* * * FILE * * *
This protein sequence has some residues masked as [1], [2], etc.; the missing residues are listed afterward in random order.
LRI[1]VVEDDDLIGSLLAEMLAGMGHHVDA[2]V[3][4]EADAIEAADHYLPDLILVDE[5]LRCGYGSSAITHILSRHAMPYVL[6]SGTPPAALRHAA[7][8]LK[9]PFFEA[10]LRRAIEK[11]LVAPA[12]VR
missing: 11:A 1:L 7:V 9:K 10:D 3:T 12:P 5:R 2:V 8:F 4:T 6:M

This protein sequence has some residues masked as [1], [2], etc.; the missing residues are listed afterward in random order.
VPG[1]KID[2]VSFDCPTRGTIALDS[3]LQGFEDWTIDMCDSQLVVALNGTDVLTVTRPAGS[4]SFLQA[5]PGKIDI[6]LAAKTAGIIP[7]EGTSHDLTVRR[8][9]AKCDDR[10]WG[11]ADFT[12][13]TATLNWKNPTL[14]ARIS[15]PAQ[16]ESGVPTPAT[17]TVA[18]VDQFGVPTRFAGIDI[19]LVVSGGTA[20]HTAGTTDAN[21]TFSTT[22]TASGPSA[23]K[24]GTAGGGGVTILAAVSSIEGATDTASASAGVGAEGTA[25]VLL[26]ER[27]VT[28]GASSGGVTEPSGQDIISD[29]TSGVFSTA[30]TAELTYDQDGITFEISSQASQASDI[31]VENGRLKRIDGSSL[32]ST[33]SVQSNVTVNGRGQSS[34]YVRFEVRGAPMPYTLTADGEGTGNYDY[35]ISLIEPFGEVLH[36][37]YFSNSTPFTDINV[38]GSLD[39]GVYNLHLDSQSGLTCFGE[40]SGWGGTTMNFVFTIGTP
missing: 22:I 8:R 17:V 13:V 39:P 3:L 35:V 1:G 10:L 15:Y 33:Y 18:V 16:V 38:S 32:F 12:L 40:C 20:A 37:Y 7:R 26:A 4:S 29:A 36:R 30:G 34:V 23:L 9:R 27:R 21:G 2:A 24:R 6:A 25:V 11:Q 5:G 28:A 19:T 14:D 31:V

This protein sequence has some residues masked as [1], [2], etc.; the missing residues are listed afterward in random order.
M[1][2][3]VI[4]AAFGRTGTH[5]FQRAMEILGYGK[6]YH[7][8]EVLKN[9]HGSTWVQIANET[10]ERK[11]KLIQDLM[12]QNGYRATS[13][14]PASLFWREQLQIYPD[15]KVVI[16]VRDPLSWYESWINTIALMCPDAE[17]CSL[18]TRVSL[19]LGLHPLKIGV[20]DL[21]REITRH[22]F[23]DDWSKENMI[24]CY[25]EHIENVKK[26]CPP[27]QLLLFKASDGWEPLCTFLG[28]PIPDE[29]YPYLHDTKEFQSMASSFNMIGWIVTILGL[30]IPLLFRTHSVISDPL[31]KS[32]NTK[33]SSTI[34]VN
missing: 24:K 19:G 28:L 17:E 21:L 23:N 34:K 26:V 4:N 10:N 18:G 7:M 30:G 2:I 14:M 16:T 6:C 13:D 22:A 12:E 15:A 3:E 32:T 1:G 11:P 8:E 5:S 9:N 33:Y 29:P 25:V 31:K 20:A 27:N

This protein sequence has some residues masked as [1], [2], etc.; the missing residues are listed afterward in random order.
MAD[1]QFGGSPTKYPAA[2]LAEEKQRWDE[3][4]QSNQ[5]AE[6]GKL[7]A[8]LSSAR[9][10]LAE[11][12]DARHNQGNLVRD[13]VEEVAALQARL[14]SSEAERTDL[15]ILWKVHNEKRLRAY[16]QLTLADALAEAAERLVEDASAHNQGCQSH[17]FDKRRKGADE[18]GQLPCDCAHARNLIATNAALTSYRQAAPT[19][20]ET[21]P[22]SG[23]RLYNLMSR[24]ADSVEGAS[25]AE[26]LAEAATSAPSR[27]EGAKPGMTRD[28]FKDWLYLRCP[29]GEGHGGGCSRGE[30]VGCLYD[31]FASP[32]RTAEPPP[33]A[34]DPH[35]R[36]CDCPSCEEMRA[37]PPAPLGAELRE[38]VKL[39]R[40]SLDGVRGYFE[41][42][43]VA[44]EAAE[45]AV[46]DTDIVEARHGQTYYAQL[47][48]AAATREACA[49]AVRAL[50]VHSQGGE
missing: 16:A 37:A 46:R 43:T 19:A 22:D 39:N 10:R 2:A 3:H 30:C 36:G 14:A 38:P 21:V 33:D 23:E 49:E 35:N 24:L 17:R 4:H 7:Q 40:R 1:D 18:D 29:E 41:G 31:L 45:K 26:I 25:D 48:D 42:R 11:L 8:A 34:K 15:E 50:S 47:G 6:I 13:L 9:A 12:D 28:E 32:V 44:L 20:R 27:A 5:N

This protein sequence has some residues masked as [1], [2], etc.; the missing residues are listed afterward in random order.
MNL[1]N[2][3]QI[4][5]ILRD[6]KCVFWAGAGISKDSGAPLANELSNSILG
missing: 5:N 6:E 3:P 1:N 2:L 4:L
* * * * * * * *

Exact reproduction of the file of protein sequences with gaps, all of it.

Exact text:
This protein sequence has some residues masked as [1], [2], etc.; the missing residues are listed afterward in random order.
LRI[1]VVEDDDLIGSLLAEMLAGMGHHVDA[2]V[3][4]EADAIEAADHYLPDLILVDE[5]LRCGYGSSAITHILSRHAMPYVL[6]SGTPPAALRHAA[7][8]LK[9]PFFEA[10]LRRAIEK[11]LVAPA[12]VR
missing: 11:A 1:L 7:V 9:K 10:D 3:T 12:P 5:R 2:V 8:F 4:T 6:M

This protein sequence has some residues masked as [1], [2], etc.; the missing residues are listed afterward in random order.
VPG[1]KID[2]VSFDCPTRGTIALDS[3]LQGFEDWTIDMCDSQLVVALNGTDVLTVTRPAGS[4]SFLQA[5]PGKIDI[6]LAAKTAGIIP[7]EGTSHDLTVRR[8][9]AKCDDR[10]WG[11]ADFT[12][13]TATLNWKNPTL[14]ARIS[15]PAQ[16]ESGVPTPAT[17]TVA[18]VDQFGVPTRFAGIDI[19]LVVSGGTA[20]HTAGTTDAN[21]TFSTT[22]TASGPSA[23]K[24]GTAGGGGVTILAAVSSIEGATDTASASAGVGAEGTA[25]VLL[26]ER[27]VT[28]GASSGGVTEPSGQDIISD[29]TSGVFSTA[30]TAELTYDQDGITFEISSQASQASDI[31]VENGRLKRIDGSSL[32]ST[33]SVQSNVTVNGRGQSS[34]YVRFEVRGAPMPYTLTADGEGTGNYDY[35]ISLIEPFGEVLH[36][37]YFSNSTPFTDINV[38]GSLD[39]GVYNLHLDSQSGLTCFGE[40]SGWGGTTMNFVFTIGTP
missing: 22:I 8:R 17:V 13:V 39:P 3:L 35:V 1:G 10:L 15:Y 33:Y 18:V 16:V 38:S 32:F 12:L 40:C 20:A 37:Y 7:R 26:A 4:S 29:A 36:R 30:G 34:V 23:L 9:R 27:R 21:G 2:A 24:R 6:A 25:V 11:Q 5:G 28:A 19:T 14:D 31:V

This protein sequence has some residues masked as [1], [2], etc.; the missing residues are listed afterward in random order.
M[1][2][3]VI[4]AAFGRTGTH[5]FQRAMEILGYGK[6]YH[7][8]EVLKN[9]HGSTWVQIANET[10]ERK[11]KLIQDLM[12]QNGYRATS[13][14]PASLFWREQLQIYPD[15]KVVI[16]VRDPLSWYESWINTIALMCPDAE[17]CSL[18]TRVSL[19]LGLHPLKIGV[20]DL[21]REITRH[22]F[23]DDWSKENMI[24]CY[25]EHIENVKK[26]CPP[27]QLLLFKASDGWEPLCTFLG[28]PIPDE[29]YPYLHDTKEFQSMASSFNMIGWIVTILGL[30]IPLLFRTHSVISDPL[31]KS[32]NTK[33]SSTI[34]VN
missing: 24:K 19:G 28:L 17:E 21:L 23:N 34:K 26:V 4:N 10:N 18:G 7:M 30:G 2:I 14:M 16:T 6:C 13:D 22:A 12:E 15:A 3:E 32:T 1:G 11:P 8:E 5:S 9:N 33:Y 29:P 25:V 31:K 20:A 27:N

This protein sequence has some residues masked as [1], [2], etc.; the missing residues are listed afterward in random order.
MAD[1]QFGGSPTKYPAA[2]LAEEKQRWDE[3][4]QSNQ[5]AE[6]GKL[7]A[8]LSSAR[9][10]LAE[11][12]DARHNQGNLVRD[13]VEEVAALQARL[14]SSEAERTDL[15]ILWKVHNEKRLRAY[16]QLTLADALAEAAERLVEDASAHNQGCQSH[17]FDKRRKGADE[18]GQLPCDCAHARNLIATNAALTSYRQAAPT[19][20]ET[21]P[22]SG[23]RLYNLMSR[24]ADSVEGAS[25]AE[26]LAEAATSAPSR[27]EGAKPGMTRD[28]FKDWLYLRCP[29]GEGHGGGCSRGE[30]VGCLYD[31]FASP[32]RTAEPPP[33]A[34]DPH[35]R[36]CDCPSCEEMRA[37]PPAPLGAELRE[38]VKL[39]R[40]SLDGVRGYFE[41][42][43]VA[44]EAAE[45]AV[46]DTDIVEARHGQTYYAQL[47][48]AAATREACA[49]AVRAL[50]VHSQGGE
missing: 16:A 37:A 46:R 43:T 19:A 22:D 39:N 10:R 2:A 3:H 30:C 36:G 14:A 38:P 21:V 33:D 23:E 49:E 35:N 24:L 17:R 4:H 7:Q 40:R 1:D 18:D 29:E 41:G 31:L 45:K 26:I 25:D 48:D 42:R 11:L 8:A 34:K 15:E 50:S 47:G 6:I 13:L 9:A 12:D 28:E 32:V 44:L 20:R 27:A 5:N

This protein sequence has some residues masked as [1], [2], etc.; the missing residues are listed afterward in random order.
MNL[1]N[2][3]QI[4][5]ILRD[6]KCVFWAGAGISKDSGAPLANELSNSILG
missing: 5:N 6:E 3:P 1:N 2:L 4:L